Detecting mobile devices with Javascript

Today at work we were struggling with a way to detect the iPad and similar devices without relying on the browser user agent string.

We ended up checking the value of window.onorientationchange like so:

function is_mobile_device() {
    if (typeof window.onorientationchange != "undefined") {
        return true;
    else {
        return false;

This function will return false in all current desktop browsers because typeof window.onorientationchange is “undefined.” On the iPad and other mobile devices it will return a type of “object.”

What other ways are you using to detect mobile devices?

Mount your ntfs drive on boot in Ubuntu

So you’ve got an NTFS drive you want mounted when your Ubuntu machine boots? Time to pull up your favorite editor and modify /etc/fstab.

This is what I ended up with:

/dev/mapper/sil_aiaiahddacai1 /media/Storage ntfs-3g defaults,gid=1000,uid=1000,locale=en_US.UTF-8 0 0

Replace the gid and uid values with the ids of your group and user. Run id to get these values.

I also had to make sure I created the mount point, otherwise it would fail:

$ sudo mkdir /media/Storage

Anything I’m missing? So far it seems to work just fine.


After a brief and torrid affair with Fedora, I gave up and threw Ubuntu 10.04 on my home desktop. One thing that I missed from Fedora was the fpaste utility. This handy little command-line tool lets you paste the results of your shell commands to, a semi-official Fedora pastebin.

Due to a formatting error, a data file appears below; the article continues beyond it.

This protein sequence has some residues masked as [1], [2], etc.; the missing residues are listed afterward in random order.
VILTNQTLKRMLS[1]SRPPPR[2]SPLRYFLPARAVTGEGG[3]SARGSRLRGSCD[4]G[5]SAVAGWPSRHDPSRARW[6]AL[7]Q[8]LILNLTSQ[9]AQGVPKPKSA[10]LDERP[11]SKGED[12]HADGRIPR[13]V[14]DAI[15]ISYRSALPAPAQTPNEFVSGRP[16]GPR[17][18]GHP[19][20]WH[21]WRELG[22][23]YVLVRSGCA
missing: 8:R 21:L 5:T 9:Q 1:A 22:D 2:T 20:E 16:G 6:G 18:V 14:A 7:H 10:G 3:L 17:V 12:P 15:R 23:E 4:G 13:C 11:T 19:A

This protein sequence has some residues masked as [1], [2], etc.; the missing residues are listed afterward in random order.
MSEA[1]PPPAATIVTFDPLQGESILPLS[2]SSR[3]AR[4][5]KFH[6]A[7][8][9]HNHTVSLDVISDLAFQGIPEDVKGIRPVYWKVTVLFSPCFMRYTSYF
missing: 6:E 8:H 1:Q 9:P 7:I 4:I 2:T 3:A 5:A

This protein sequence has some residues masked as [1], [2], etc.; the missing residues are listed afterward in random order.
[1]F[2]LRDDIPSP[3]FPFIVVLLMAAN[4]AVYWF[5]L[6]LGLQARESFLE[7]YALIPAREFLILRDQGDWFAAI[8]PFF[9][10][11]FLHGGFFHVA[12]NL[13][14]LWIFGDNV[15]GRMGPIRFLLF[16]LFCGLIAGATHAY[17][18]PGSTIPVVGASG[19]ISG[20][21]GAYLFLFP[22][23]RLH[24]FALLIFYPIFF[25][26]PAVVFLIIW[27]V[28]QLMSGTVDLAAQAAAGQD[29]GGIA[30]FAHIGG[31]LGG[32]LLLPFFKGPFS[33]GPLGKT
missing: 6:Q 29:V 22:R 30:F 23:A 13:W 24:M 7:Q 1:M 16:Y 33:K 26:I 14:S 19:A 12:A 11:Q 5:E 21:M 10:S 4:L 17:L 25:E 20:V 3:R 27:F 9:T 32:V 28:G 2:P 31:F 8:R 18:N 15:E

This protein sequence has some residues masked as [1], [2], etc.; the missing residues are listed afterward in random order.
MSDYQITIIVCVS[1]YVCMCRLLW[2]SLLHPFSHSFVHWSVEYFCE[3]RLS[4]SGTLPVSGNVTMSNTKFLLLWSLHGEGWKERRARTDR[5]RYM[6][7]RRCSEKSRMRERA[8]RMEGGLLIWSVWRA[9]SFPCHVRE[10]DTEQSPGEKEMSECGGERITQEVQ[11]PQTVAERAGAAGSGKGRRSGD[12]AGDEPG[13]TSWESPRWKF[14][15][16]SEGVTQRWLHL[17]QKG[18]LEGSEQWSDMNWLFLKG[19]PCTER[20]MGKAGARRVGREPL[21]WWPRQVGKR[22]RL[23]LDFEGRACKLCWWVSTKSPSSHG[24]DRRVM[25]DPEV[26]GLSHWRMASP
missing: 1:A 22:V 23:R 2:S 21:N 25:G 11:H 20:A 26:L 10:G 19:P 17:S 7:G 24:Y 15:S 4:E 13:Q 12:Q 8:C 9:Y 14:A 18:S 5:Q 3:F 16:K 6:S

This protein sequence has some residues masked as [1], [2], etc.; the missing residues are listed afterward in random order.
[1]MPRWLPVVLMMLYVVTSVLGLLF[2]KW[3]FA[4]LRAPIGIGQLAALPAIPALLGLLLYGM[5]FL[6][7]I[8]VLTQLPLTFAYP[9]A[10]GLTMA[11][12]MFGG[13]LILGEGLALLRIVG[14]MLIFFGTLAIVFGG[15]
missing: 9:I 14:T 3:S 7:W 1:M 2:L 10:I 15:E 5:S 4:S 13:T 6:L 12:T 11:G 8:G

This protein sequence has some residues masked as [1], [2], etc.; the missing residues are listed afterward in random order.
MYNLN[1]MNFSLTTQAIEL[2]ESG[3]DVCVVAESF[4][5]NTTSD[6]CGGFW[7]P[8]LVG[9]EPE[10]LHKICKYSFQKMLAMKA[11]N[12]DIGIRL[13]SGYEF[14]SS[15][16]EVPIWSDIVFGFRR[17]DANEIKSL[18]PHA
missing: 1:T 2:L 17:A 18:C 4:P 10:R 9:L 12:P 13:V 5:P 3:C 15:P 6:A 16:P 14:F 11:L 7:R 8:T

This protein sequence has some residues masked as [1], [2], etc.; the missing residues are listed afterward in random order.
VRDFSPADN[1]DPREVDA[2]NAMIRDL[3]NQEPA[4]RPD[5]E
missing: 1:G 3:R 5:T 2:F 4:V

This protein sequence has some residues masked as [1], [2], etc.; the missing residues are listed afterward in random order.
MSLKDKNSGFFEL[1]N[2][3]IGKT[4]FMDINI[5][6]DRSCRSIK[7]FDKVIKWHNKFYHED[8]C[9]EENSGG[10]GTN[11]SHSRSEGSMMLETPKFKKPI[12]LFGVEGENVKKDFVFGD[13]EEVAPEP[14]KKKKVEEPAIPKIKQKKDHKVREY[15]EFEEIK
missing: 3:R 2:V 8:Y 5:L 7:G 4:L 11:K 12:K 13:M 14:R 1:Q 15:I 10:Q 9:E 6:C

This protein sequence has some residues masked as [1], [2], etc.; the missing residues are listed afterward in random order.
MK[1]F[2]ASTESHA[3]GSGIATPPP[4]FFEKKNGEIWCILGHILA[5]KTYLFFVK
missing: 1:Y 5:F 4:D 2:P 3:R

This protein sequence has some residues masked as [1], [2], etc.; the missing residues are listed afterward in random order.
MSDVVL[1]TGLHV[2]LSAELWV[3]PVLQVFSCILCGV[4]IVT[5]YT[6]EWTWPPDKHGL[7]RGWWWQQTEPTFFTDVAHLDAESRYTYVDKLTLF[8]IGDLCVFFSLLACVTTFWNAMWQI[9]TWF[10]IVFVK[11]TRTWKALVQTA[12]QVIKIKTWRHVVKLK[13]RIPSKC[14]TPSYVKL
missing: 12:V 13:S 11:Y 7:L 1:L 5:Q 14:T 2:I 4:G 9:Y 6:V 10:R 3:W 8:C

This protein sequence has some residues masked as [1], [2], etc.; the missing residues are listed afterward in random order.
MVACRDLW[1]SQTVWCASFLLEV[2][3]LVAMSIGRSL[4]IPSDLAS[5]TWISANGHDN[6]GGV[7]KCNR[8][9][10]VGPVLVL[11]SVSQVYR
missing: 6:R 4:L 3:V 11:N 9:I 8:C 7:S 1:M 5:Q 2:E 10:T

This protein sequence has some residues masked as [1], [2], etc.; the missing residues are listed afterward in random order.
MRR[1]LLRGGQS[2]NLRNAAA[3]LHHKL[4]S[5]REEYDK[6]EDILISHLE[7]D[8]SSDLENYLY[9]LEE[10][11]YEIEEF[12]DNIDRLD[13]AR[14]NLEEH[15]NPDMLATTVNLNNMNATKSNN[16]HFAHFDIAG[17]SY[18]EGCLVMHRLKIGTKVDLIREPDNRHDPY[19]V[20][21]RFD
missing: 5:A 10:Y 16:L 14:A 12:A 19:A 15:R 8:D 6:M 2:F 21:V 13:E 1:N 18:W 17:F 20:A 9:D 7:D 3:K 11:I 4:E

After realizing that had an open API, I took it upon myself to write a little Python script that could submit pastes for me.

And so I give you upaste (u for Ubuntu, but it can run on any *nix flavor, including OS X). Please try it out and give me your thoughts. I hope someone will find it useful.


Download the source from bitbucket.

# Copy the upaste file somewhere in your $PATH
$ sudo cp upaste /usr/local/bin/
# Then run!
$ ifconfig | upaste
# -h is for help
$ upaste -h
Usage: upaste [options]
  Posts a file to and returns the URL.
  If no file arguments are given, input is expected on stdin.
  --version           show program's version number and exit
  -h, --help          show this help message and exit
  -p, --private       mark your paste private.
  -f FILENAME         filename whose contents you wish to paste.
  -n PASTE_NAME       add your name or a title to paste.
  -e PASTE_EMAIL      send a confirmation email with paste link.
  -s PASTE_SUBDOMAIN  use a pastebin subdomain.
  -x PASTE_EXPIRE     set paste expiration: N = Never, 10M = 10 Minutes, 1H =
                      1 Hour, 1D = 1 Day (default), 1M = 1 Month.
  -l PASTE_FORMAT     define the default syntax highlighting for your paste.


So I recently started using Vim as my text-editor of choice. I used to hate Vi with a passion, but lately I’ve grown frustrated with the bloated, laggy IDE’s of today, so I turned to Vim.

Vim is a super lightweight text-editor that you run from the terminal. The command syntax made no sense to me at first, but slowly I started to learn the basics and soon I was working along as fast as I ever had.

The nice thing about Vim is I can ssh into my web-host and edit files right in the terminal without having to muck with a “Save remotely as” feature.

The one thing with Vim is you’ll probably want to enable syntax highlighting right off the bat.

Here’s my ~/.vimrc config file if you’re interested:

syntax on
colorscheme slate
set number
set expandtab
set tabstop=4
set shiftwidth=4

This will turn syntax highlighting and line numbers on, set your default colorscheme to something that isn’t horrible and set your tabs to four spaces (mainly for Python development).

I’m even running split views in Vim now, I feel so 1990’s.